When is a person considered as counted against the H-1B cap?

The H-1B nonimmigrant classification is one of the most common ways for a foreign national to come to the United States to work on a temporary basis. There is a limit on the number of available H-1B visas that can be issued in each fiscal year. This numerical limitation is known as the H-1B cap and is set at 85,000 per fiscal year. In recent years, the number of persons applying for the H-1B cap has greatly exceeded the number of available H-1B visas. For example, more than 200,000 petitions were submitted in this year’s H-1B cap lottery.

Once someone is counted against the H-1B cap, they are permitted to remain in the U.S. in H-1B status for a total of 6 years. And so the question is, “What must occur so a person is counted against the H-1B cap?"

You are counted against the H-1B cap after you have been issued an H-1B visa stamp or spent at least one day in H-1B status. You are not required to use your 6 years of H-1B eligibility within a defined timeframe. The following examples demonstrate the application of the rule. 

  • Jill went through the H-1B cap lottery and received an H-1B approval in 2010. Jill was on H-1B for 6 months and then she left the U.S. Jill has been counted against the H-1B cap and is eligible to spend another 5.5 years in the U.S. in H-1B status. Jill is not required to use her 6 years of H-1B eligibility immediately. Jill could decide return to the U.S. on H-1B in 2020, 2025, 2030, etc. She would not be required to go through the H-1B lottery because she was already counted against the H-1B cap and she can use the remaining 5.5 years of her H-1B eligibility.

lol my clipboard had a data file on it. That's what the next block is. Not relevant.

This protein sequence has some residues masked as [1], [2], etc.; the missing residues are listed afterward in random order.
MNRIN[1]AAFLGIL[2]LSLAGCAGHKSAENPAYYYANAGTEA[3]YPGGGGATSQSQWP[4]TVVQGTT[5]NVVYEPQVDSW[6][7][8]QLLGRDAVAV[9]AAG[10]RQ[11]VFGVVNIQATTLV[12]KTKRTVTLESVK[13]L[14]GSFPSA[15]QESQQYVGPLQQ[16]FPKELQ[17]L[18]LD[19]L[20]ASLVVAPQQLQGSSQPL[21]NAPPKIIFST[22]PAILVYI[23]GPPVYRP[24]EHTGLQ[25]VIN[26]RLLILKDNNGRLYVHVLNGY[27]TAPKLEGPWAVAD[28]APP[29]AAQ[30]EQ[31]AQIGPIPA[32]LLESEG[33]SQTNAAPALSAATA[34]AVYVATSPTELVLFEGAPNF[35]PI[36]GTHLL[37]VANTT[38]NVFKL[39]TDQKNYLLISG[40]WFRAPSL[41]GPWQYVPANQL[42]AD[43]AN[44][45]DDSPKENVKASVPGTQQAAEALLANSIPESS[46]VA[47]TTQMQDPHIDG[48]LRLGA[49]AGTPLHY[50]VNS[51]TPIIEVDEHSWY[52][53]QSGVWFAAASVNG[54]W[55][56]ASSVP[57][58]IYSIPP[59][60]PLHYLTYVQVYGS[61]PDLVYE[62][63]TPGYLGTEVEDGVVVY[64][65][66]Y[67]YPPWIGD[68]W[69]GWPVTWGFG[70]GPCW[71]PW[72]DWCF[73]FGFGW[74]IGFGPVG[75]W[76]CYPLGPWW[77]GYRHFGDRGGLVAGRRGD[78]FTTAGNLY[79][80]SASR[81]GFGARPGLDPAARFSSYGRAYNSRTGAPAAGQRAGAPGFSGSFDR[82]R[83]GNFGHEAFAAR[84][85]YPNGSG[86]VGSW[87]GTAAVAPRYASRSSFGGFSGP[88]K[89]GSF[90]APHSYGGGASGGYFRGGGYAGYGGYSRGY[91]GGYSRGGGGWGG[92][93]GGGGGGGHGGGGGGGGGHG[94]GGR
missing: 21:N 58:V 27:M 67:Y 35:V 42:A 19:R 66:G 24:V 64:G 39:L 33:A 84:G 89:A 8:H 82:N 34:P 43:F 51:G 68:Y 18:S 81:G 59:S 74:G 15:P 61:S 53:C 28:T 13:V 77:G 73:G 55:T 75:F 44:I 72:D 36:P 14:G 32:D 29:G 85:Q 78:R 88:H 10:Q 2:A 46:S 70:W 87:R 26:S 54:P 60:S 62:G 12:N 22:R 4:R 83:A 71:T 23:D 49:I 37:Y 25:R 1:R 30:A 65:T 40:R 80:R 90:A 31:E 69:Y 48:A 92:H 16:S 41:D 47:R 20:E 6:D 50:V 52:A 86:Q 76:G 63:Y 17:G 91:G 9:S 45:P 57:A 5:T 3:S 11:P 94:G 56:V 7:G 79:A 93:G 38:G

• Inc. filed an H-1B petition on behalf of its employee Jack. Jack was living outside the United States when ABC Inc. filed his H-1B petition. USCIS approved the H-1B petition; Jack subsequently attended an H-1B visa interview at a U.S. consulate and received an H-1B visa stamp. Jack has been counted against the H-1B cap. Jack ultimately decided to stay in his home country and never spent a single day in H-1B status. Years later, XYZ Corp. wants to hire Jack as an H-1B employee. Jack would not be required to go through the H-1B lottery because he was already counted against the H-1B cap. He still has 6 years of H-1B eligibility because he never spent a day on H-1B.

By: Zachary Taylor

Zachary Taylor advises employers and individuals on all aspects of U.S. immigration law, with a particular focus on nonimmigrant visas. His practice includes filing petitions and applications for immigration benefits, responding to requests for evidence issued by government agencies, and drafting motions and appeals.

Houston
11000 Richmond Avenue, Suite 600, Houston, Texas 77042
+1 713 953 7787info@rnlawgroup.com

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